What is glass transition temperature? What are the factor that affect it and what is the signification of it.

Glass Transition Temperature of Polymer

The glass transition temperature is the temperature at which an amorphous solid becomes soft upon heating or brittle upon cooling. The glass transition temperature is lower than the melting point of its crystalline form, if it has one.

Glass transition temperature (Tg) is defined as the temperature at which the mechanical properties of a plastic/adhesive radically changed due to the internal movement of the polymer chains that form the plastic/adhesive.

In the first part of the definition, the Tg identified as the temperature at which the mechanical properties of the adhesive change drastically, so the glass transition temperature indirectly define the temperature range in which it can be exposed or work the adhesive / plastic, so the Tg is also known as the working temperature and the knowledge of its value is of vital importance in the design phase.

In the second part of the definition, we identify the origin of the Tg for ease or restrict movements of the polymer chains that occurs inside the plastic/adhesive. When the adhesive or plastic is exposed to temperatures below its Tg, the movement of the polymer chains decreases doing the material acquires a hard and brittle behavior, at temperatures above the Tg polymer chains motion increases doing the material acquires an elastic behavior.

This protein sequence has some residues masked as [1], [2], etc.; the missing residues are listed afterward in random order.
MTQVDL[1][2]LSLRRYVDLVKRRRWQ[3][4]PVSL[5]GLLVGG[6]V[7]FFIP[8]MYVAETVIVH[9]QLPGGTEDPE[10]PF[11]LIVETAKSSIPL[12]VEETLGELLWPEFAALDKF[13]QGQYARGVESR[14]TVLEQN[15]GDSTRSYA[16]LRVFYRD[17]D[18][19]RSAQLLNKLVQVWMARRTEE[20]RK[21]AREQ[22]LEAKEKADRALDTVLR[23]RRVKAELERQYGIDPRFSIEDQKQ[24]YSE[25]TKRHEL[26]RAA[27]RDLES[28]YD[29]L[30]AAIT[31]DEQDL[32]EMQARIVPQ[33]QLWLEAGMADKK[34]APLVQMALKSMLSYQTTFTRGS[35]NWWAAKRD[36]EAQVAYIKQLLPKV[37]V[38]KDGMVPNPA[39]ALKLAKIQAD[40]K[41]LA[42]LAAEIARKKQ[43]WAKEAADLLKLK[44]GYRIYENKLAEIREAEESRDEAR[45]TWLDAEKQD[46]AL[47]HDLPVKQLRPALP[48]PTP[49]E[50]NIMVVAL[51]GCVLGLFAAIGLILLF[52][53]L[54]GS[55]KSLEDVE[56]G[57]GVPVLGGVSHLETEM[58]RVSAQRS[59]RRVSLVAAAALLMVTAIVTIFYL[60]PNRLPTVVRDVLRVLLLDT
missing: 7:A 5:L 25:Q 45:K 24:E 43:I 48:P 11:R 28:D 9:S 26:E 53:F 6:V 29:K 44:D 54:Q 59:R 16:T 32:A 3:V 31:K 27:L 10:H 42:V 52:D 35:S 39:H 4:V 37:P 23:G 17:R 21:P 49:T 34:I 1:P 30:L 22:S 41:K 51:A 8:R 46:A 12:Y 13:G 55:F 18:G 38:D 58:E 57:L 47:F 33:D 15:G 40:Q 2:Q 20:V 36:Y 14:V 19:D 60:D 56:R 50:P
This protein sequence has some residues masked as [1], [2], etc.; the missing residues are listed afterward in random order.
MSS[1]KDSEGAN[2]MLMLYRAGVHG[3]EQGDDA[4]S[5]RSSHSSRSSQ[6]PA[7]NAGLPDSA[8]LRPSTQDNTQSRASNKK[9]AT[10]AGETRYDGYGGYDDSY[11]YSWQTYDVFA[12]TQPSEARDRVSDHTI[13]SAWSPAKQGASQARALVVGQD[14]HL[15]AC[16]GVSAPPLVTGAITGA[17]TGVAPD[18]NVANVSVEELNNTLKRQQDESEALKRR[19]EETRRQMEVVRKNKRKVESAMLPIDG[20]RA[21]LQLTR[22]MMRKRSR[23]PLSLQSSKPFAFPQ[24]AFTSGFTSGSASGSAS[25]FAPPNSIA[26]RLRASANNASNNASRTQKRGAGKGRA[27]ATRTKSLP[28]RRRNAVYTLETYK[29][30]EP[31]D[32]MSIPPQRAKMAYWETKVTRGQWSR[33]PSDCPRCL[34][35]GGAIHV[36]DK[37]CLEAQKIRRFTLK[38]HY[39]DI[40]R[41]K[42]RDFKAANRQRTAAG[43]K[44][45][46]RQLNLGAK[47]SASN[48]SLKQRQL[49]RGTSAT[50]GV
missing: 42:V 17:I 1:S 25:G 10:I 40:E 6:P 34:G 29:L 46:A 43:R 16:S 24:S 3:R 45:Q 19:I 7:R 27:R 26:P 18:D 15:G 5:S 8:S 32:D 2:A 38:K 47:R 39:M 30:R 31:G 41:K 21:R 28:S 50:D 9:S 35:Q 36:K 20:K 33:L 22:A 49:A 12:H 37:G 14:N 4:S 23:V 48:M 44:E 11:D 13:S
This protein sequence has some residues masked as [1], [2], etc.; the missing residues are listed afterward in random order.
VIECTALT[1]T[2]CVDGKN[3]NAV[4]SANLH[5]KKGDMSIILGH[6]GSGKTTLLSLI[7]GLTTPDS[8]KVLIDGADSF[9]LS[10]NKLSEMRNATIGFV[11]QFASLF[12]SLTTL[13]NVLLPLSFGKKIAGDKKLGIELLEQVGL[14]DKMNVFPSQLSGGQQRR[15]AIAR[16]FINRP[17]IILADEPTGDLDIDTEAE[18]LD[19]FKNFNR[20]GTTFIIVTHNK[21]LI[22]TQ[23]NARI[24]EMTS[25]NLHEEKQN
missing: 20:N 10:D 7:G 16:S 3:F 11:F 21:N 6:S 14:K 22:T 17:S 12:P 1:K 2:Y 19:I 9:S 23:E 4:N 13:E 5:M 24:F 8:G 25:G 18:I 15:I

Factors Influencing Glass Transition Temperature

In general the glass transition temperature depends on five other factors which are:

  1. Free volume of the polymer vf, which is the volume of the polymer mass not actually occupied by the molecules themselves. The higher vf is the more room the molecules have to move around and the lower Tg is. For all polymers the ratio of the free volume vs the total volume (Vf/V) is about 0.025 at Tg.
  2. The attractive forces between the molecules. The more strongly the molecules are bound together , the more thermal energy must be applied to produce motion.
  3. The internal mobility of the chains, or their freedom to rotate about the bonds.
  4. The stiffness of the chains. Stiff chains cannot easily coil and fold, causing Tg to be higher for polymers with stiff chains. Polymers with parallel bonds in the backbone, like polyimides, and polymers with highly aromatic backbones have extremely stiff chains and thus high Tg's.
  5. The chain length. The glass transition temperature varies according to the relation:

Tg = Tinf - C/x where,

  • C is a polymer specific constant,
  • Tinf is the asymptotic value of the glass transition temperature for a chain of length infinity and
  • x is the length of the chain.

This relationship shows that shorter chains can move easier than longer chains. For most commercial polymers Tg ~ Tinf, since x is quite long.

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